Ratings and categories will be user-provided through the web interface. Right now, moderating a mailing list is a pain in the butt; moderators have to log into a nasty web ui and do a lot of things manually and they don’t have the power to do a lot of things that would make a mailing list run smoother. Even if nobody uses the web interface as you suppose, today moderators must use the web interface, so at the very least if they want to maintain a well-moderated list the tools will now be there for them to do it.
      I understand and agree that a given person may have a very high rank from one perspective, and a low rank from another perspective. Whether or not you agree with someone shouldn’t be a factor in their rank. Rather, if they are a spammer, they should be blocked. If they do nothing but flame and don’t contribute much useful, whether or not you agree with them, that is a useful data point. The thing is, individual users are in control of what they do with the data provided / generated by the mailing list. If you don’t want anything filtered or blocked, that’s cool, there shouldn’t be anything blocking you as an individual list user from drinking from the firehose there.
      This is not a social network. The point is to have a productive conversation.
      An email archive is not a tool to provide fast access to previous conversations if it doesn’t have a search (most mailman archives do not and it is provided by a third-party)
      We could definitely ensure than the history of the mailing lists is available via downloadable mbox format as it always has been.

      1. Have you looked at nntp ? Some friends use that because that’s easier for people to subscribe and see threads, etc.
        Also, for avoiding getting mail from mailman, there is a setting ( I disable it on each list, and life is much better ).
        I like your proposal, except this is based on mailman, and the project I help to administrate use sympa 🙂 ( for ldap integration )

        1. IMO, Mairins got most important things listed. True, most of us will stick with e-mail most of the time. But there are reasons why a listwebUI 2-way-bridge is a neat idea, specially opposed to a web forum. For examples you needn’t look any further than Google Groups.
          Another plus for a nice UI would be people arriving via a search engine query. How many time we end up in a mailing list conversation looking for things? And even for people woth mostly email-centric workflows there are times when a webUI can be real nice thing.
          While a webUI is mostly about presentation of things already there plus complemetary additions such as tags, ratings, filters, etc., another thing is to have alternative authentication/autherization machanism (than the send plaintext mail back-and-forth dance, and current list preferences page) from current mailman setups. Although this I guess should stem from the mailman backend it self, a webUI can complement it nicely. For example meego.com had an integration where a user can manage list subscriptions in one page.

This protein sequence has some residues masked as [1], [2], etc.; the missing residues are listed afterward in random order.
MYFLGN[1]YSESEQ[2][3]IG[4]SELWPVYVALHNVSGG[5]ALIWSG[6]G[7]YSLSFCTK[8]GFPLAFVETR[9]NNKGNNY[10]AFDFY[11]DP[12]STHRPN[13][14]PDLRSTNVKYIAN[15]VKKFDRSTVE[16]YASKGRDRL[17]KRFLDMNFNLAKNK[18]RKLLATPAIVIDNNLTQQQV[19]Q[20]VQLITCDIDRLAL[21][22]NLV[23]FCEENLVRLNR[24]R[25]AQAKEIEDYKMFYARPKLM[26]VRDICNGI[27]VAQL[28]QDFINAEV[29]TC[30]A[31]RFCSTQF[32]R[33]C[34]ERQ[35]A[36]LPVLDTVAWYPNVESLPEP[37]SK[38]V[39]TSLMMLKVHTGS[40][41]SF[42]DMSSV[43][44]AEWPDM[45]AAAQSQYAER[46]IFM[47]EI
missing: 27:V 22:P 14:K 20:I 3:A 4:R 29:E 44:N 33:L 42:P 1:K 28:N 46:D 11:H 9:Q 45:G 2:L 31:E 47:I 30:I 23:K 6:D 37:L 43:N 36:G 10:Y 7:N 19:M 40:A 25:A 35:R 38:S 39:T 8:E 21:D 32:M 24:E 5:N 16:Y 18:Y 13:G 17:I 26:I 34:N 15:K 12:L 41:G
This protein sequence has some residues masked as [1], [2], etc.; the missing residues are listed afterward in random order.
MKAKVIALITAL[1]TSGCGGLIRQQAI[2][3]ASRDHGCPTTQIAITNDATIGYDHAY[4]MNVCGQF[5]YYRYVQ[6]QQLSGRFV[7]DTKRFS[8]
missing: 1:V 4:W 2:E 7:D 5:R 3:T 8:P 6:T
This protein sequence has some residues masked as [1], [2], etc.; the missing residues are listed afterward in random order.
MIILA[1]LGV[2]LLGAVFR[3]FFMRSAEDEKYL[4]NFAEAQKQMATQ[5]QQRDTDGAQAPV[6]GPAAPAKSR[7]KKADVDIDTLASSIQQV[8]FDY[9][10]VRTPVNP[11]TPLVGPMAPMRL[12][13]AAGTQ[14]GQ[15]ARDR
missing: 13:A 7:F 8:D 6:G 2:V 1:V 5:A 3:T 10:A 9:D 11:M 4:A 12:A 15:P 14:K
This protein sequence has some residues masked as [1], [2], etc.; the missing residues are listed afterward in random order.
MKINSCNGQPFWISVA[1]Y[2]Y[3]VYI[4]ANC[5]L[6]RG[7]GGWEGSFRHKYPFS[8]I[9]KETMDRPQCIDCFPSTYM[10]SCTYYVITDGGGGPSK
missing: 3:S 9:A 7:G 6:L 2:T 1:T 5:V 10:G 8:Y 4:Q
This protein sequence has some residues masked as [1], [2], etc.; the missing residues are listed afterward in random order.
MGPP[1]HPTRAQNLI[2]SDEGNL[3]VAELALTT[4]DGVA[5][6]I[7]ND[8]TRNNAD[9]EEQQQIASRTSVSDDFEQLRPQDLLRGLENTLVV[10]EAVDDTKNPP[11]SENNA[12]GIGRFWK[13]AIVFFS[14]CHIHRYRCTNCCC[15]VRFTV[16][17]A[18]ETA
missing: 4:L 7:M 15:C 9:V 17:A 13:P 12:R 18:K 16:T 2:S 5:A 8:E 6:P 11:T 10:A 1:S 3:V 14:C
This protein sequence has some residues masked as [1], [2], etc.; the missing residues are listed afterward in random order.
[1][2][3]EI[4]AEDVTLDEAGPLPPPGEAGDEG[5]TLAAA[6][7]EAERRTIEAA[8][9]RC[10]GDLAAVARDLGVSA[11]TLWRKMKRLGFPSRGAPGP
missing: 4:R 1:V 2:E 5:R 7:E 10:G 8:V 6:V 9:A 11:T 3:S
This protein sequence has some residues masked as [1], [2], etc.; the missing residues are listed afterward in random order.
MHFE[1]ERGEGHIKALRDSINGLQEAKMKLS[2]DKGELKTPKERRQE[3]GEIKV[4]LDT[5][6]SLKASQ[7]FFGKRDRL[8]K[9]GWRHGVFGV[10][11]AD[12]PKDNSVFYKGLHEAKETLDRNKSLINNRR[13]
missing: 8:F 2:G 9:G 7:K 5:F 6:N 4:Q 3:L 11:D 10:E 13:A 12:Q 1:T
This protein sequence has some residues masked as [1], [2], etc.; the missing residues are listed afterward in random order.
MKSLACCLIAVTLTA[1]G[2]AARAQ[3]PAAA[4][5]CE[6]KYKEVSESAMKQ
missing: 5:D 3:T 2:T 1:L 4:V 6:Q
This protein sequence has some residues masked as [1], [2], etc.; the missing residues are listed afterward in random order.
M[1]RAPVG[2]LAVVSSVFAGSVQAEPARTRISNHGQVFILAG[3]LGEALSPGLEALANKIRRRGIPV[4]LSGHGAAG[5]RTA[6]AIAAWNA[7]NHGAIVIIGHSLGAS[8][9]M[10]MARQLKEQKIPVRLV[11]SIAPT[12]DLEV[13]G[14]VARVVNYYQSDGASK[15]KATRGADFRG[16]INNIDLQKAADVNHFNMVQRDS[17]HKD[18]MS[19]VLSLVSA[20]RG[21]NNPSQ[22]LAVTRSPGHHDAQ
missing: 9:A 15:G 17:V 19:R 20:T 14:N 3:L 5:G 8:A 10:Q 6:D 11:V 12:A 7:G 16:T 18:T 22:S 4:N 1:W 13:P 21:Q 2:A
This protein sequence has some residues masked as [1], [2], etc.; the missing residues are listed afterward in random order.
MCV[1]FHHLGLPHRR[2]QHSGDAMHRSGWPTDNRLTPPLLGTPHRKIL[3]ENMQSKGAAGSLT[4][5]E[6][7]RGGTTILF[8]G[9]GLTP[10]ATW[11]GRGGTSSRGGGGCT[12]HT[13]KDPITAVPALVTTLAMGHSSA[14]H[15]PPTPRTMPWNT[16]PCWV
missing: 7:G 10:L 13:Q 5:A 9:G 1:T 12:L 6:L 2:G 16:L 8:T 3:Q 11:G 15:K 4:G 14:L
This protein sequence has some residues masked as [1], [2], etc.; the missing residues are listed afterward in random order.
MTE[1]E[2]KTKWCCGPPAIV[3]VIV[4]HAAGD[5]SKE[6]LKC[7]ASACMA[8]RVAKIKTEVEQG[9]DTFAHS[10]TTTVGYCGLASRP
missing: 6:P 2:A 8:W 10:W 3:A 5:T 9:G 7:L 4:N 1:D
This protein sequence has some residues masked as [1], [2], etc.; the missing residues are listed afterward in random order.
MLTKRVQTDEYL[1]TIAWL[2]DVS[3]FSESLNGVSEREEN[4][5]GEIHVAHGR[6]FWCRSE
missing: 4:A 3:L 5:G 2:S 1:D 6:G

These mockups certainly look great and is a promising step to a good direction. And did I mention the thing I love probably the most is that search box on top right. Anyone going through a list archive knows why.
          To sum it up this is a great initiative. You are looking to solve a problem a lost of peope whish someone had solved. In the same note, it would be even more awesome if the result were to be a generic FOSS webUI for mailman/list manager than just a part of Fedora infra.

          1. mairin says:

            “it would be even more awesome if the result were to be a generic FOSS webUI for mailman/list manager than just a part of Fedora infra.”
            Oh absolutely, we’re talking to upstream right now.

  6. mairin says:

    One suggestion that was forwarded to me was to have some kind of ‘complaint-to-patch-provision’ ratio. So if you just complain about stuff on a mailing list and never send patches to fix things, you might look different than if you do actually send patches in to fix things.

    1. Not sure if this is too controversial, but what about extending this idea to “productive-to-flaming” ratio? I don’t often send patches, but I do try to make my posts productive or helpful and not at the expense of other people’s efforts. Ultimately, someone’s views of my posts would probably not be affected much by “complaints-to-patches,” but they might want to see me affected by “productive-to-flaming” factors.
      I especially like the expand/collapse functions, and the subthread markers on the sidebar, which would help me focus on (or avoid) different kinds of subthreads. It might be useful for those to change color or some other marker, based on either (1) overall +/- rating on the thread overall, or, and this might be really crazy, (2) the polarization of +/- ratings on the thread. In other words, the (1) idea is that subthread markers in the sidebar with lots of likes would be more toward color1, and with lots of dislikes they’d be more toward color2. With idea (2), color1 would be for less polarized threads that have overall fewer +/- votes at all, and color2 would be for threads that have lots of +’s and lots of -‘s, which might show a higher degree of emotion in the subthread.

      1. +1 for productivity based ratio. Not all lists deal with patches.
        This reminds me of two more cosmetic suggestions. First one is displaying syntax highlighting. Code, config file snippets, log snips, etc. can use this as well as patches to a certain level with diff highlighting.
        Second one is how to hangle gpg/pgp signatures. It’s not completely necessary to (nice to have) validate signatures, but at least folding/hidning from the view could be useful.